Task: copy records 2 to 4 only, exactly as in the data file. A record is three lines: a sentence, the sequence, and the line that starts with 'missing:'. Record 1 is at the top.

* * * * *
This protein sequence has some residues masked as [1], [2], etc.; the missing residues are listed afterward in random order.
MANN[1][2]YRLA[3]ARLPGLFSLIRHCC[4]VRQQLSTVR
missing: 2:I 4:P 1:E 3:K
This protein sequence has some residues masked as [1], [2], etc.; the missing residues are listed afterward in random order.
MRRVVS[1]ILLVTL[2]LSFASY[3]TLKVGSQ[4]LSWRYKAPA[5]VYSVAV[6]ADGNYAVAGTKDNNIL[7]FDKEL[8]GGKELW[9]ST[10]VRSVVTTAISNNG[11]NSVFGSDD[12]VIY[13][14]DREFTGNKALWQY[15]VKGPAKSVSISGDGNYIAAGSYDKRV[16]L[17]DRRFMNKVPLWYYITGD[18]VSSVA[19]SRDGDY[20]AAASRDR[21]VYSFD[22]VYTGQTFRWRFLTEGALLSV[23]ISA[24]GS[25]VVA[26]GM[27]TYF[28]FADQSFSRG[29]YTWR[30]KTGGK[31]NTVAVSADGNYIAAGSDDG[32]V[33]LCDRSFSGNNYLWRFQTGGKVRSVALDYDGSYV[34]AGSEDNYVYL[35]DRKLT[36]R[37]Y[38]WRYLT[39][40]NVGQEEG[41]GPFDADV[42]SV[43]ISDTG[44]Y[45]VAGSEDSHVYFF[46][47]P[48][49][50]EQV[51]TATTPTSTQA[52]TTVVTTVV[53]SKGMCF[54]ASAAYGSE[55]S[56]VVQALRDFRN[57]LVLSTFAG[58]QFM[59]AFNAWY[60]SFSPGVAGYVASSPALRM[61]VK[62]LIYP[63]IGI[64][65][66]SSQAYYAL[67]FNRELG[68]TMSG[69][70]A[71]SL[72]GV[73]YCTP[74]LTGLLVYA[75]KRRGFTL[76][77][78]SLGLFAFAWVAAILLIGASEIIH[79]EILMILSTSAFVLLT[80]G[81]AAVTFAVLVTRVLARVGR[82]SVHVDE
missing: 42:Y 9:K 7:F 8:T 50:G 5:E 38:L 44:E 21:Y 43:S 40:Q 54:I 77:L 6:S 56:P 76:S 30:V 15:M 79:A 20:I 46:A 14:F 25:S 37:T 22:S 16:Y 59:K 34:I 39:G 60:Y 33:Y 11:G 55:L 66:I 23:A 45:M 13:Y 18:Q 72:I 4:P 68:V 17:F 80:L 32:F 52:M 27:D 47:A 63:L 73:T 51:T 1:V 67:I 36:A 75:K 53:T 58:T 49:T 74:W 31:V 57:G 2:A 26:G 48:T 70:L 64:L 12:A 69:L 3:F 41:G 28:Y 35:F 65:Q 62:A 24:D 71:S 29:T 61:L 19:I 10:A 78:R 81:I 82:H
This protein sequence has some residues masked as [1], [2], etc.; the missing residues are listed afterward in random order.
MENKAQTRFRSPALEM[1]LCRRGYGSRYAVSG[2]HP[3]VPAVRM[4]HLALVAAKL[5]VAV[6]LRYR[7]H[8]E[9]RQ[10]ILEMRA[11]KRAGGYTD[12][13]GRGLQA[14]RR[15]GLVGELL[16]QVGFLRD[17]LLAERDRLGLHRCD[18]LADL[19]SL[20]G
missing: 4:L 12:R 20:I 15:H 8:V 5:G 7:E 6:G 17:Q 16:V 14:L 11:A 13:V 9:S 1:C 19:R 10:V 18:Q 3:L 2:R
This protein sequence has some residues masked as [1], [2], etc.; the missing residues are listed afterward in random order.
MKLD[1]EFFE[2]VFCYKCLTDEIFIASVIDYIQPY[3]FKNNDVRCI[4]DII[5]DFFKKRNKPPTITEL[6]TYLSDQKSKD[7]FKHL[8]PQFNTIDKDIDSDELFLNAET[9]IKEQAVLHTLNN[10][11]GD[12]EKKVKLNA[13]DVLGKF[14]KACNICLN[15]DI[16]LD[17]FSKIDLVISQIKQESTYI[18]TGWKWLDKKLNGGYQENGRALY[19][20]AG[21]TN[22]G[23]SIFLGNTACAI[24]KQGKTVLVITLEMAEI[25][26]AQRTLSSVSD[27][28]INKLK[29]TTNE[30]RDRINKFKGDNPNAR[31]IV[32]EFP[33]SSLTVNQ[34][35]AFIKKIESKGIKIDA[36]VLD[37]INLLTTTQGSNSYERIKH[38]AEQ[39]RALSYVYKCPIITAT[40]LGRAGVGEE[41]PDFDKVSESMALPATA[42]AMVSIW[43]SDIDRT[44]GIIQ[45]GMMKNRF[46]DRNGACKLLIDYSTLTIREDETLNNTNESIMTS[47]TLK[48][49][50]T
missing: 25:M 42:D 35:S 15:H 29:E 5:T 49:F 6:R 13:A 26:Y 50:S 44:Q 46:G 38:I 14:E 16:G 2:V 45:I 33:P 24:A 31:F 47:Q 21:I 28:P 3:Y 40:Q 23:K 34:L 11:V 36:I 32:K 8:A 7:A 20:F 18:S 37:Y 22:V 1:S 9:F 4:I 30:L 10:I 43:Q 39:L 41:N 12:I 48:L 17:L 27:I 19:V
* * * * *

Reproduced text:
This protein sequence has some residues masked as [1], [2], etc.; the missing residues are listed afterward in random order.
MRRVVS[1]ILLVTL[2]LSFASY[3]TLKVGSQ[4]LSWRYKAPA[5]VYSVAV[6]ADGNYAVAGTKDNNIL[7]FDKEL[8]GGKELW[9]ST[10]VRSVVTTAISNNG[11]NSVFGSDD[12]VIY[13][14]DREFTGNKALWQY[15]VKGPAKSVSISGDGNYIAAGSYDKRV[16]L[17]DRRFMNKVPLWYYITGD[18]VSSVA[19]SRDGDY[20]AAASRDR[21]VYSFD[22]VYTGQTFRWRFLTEGALLSV[23]ISA[24]GS[25]VVA[26]GM[27]TYF[28]FADQSFSRG[29]YTWR[30]KTGGK[31]NTVAVSADGNYIAAGSDDG[32]V[33]LCDRSFSGNNYLWRFQTGGKVRSVALDYDGSYV[34]AGSEDNYVYL[35]DRKLT[36]R[37]Y[38]WRYLT[39][40]NVGQEEG[41]GPFDADV[42]SV[43]ISDTG[44]Y[45]VAGSEDSHVYFF[46][47]P[48][49][50]EQV[51]TATTPTSTQA[52]TTVVTTVV[53]SKGMCF[54]ASAAYGSE[55]S[56]VVQALRDFRN[57]LVLSTFAG[58]QFM[59]AFNAWY[60]SFSPGVAGYVASSPALRM[61]VK[62]LIYP[63]IGI[64][65][66]SSQAYYAL[67]FNRELG[68]TMSG[69][70]A[71]SL[72]GV[73]YCTP[74]LTGLLVYA[75]KRRGFTL[76][77][78]SLGLFAFAWVAAILLIGASEIIH[79]EILMILSTSAFVLLT[80]G[81]AAVTFAVLVTRVLARVGR[82]SVHVDE
missing: 42:Y 9:K 7:F 8:T 50:G 5:E 38:L 44:E 21:Y 43:S 40:Q 54:I 77:L 6:S 56:P 76:S 30:V 15:M 79:A 20:I 46:A 14:F 25:S 37:T 22:S 16:Y 59:K 34:I 39:G 60:Y 33:Y 11:G 55:L 66:I 23:A 45:M 13:Y 18:Q 72:I 4:P 68:V 17:F 80:L 32:F 52:M 27:D 47:A 63:L 73:T 51:T 1:V 67:I 36:A 75:K 53:T 58:T 49:T 74:W 31:V 57:G 2:A 26:G 48:T 70:L 64:L 12:A 69:L 3:F 41:G 28:Y 35:F 65:Q 62:A 24:D 71:S 29:T 61:L 19:I 10:A 78:R 81:I 82:H
This protein sequence has some residues masked as [1], [2], etc.; the missing residues are listed afterward in random order.
MENKAQTRFRSPALEM[1]LCRRGYGSRYAVSG[2]HP[3]VPAVRM[4]HLALVAAKL[5]VAV[6]LRYR[7]H[8]E[9]RQ[10]ILEMRA[11]KRAGGYTD[12][13]GRGLQA[14]RR[15]GLVGELL[16]QVGFLRD[17]LLAERDRLGLHRCD[18]LADL[19]SL[20]G
missing: 4:L 12:R 20:I 15:H 8:V 5:G 7:E 6:G 17:Q 16:V 14:L 11:A 13:V 9:S 1:C 19:R 10:V 18:Q 3:L 2:R
This protein sequence has some residues masked as [1], [2], etc.; the missing residues are listed afterward in random order.
MKLD[1]EFFE[2]VFCYKCLTDEIFIASVIDYIQPY[3]FKNNDVRCI[4]DII[5]DFFKKRNKPPTITEL[6]TYLSDQKSKD[7]FKHL[8]PQFNTIDKDIDSDELFLNAET[9]IKEQAVLHTLNN[10][11]GD[12]EKKVKLNA[13]DVLGKF[14]KACNICLN[15]DI[16]LD[17]FSKIDLVISQIKQESTYI[18]TGWKWLDKKLNGGYQENGRALY[19][20]AG[21]TN[22]G[23]SIFLGNTACAI[24]KQGKTVLVITLEMAEI[25][26]AQRTLSSVSD[27][28]INKLK[29]TTNE[30]RDRINKFKGDNPNAR[31]IV[32]EFP[33]SSLTVNQ[34][35]AFIKKIESKGIKIDA[36]VLD[37]INLLTTTQGSNSYERIKH[38]AEQ[39]RALSYVYKCPIITAT[40]LGRAGVGEE[41]PDFDKVSESMALPATA[42]AMVSIW[43]SDIDRT[44]GIIQ[45]GMMKNRF[46]DRNGACKLLIDYSTLTIREDETLNNTNESIMTS[47]TLK[48][49][50]T
missing: 25:M 42:D 35:S 15:H 29:E 5:T 49:F 6:R 13:A 26:Y 50:S 44:Q 46:G 38:I 14:E 16:G 2:V 45:I 33:P 24:A 31:F 47:Q 21:I 28:P 3:Y 40:Q 23:K 34:L 11:V 36:I 32:K 8:A 7:A 20:F 18:S 37:Y 22:V 1:S 9:F 4:I 30:L 10:I 43:Q 39:L 41:N 12:I 48:L 17:L 27:I 19:V